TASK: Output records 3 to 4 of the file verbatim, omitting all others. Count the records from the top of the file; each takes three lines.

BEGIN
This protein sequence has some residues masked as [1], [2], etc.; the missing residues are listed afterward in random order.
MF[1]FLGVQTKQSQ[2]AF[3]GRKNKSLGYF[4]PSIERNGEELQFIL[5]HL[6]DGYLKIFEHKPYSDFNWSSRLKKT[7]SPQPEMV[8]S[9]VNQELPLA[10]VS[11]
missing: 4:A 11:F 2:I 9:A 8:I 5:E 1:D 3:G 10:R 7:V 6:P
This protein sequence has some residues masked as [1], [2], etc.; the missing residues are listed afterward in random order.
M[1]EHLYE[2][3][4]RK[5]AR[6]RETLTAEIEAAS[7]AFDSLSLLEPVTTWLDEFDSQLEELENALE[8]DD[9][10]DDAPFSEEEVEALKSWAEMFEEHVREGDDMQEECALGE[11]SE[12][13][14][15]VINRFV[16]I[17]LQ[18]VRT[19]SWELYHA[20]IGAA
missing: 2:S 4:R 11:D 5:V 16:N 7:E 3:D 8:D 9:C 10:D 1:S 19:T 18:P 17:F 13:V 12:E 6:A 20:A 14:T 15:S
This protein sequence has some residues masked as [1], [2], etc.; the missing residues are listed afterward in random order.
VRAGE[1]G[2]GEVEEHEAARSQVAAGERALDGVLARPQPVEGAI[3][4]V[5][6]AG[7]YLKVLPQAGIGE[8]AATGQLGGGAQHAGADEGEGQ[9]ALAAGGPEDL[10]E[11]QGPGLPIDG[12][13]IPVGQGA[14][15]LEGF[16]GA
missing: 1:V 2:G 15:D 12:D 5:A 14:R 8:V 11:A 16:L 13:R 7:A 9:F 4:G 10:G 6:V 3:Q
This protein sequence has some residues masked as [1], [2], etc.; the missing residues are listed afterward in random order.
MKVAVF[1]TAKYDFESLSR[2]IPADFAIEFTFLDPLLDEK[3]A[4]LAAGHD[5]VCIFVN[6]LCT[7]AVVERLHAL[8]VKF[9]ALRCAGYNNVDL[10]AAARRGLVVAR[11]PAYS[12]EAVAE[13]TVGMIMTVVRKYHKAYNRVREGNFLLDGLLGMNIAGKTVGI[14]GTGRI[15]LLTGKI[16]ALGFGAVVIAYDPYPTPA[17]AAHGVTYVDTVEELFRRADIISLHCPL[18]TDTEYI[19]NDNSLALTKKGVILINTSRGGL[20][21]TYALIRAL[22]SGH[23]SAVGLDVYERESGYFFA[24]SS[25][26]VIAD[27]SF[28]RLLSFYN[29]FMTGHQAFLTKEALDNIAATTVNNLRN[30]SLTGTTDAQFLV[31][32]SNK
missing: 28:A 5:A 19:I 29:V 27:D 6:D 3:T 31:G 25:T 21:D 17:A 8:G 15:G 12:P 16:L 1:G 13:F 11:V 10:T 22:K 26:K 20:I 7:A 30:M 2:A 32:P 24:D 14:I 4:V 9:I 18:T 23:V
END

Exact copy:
This protein sequence has some residues masked as [1], [2], etc.; the missing residues are listed afterward in random order.
VRAGE[1]G[2]GEVEEHEAARSQVAAGERALDGVLARPQPVEGAI[3][4]V[5][6]AG[7]YLKVLPQAGIGE[8]AATGQLGGGAQHAGADEGEGQ[9]ALAAGGPEDL[10]E[11]QGPGLPIDG[12][13]IPVGQGA[14][15]LEGF[16]GA
missing: 1:V 2:G 15:D 12:D 5:A 14:R 8:V 11:A 16:L 13:R 7:A 9:F 4:G 10:G 6:V 3:Q
This protein sequence has some residues masked as [1], [2], etc.; the missing residues are listed afterward in random order.
MKVAVF[1]TAKYDFESLSR[2]IPADFAIEFTFLDPLLDEK[3]A[4]LAAGHD[5]VCIFVN[6]LCT[7]AVVERLHAL[8]VKF[9]ALRCAGYNNVDL[10]AAARRGLVVAR[11]PAYS[12]EAVAE[13]TVGMIMTVVRKYHKAYNRVREGNFLLDGLLGMNIAGKTVGI[14]GTGRI[15]LLTGKI[16]ALGFGAVVIAYDPYPTPA[17]AAHGVTYVDTVEELFRRADIISLHCPL[18]TDTEYI[19]NDNSLALTKKGVILINTSRGGL[20][21]TYALIRAL[22]SGH[23]SAVGLDVYERESGYFFA[24]SS[25][26]VIAD[27]SF[28]RLLSFYN[29]FMTGHQAFLTKEALDNIAATTVNNLRN[30]SLTGTTDAQFLV[31][32]SNK
missing: 28:A 5:A 19:I 29:V 27:D 6:D 3:T 31:G 25:T 21:D 17:A 8:G 15:G 12:P 16:L 1:G 13:F 11:V 10:T 22:K 26:K 20:I 7:A 30:M 2:A 32:P 24:D 14:I 4:V 9:I 18:T 23:V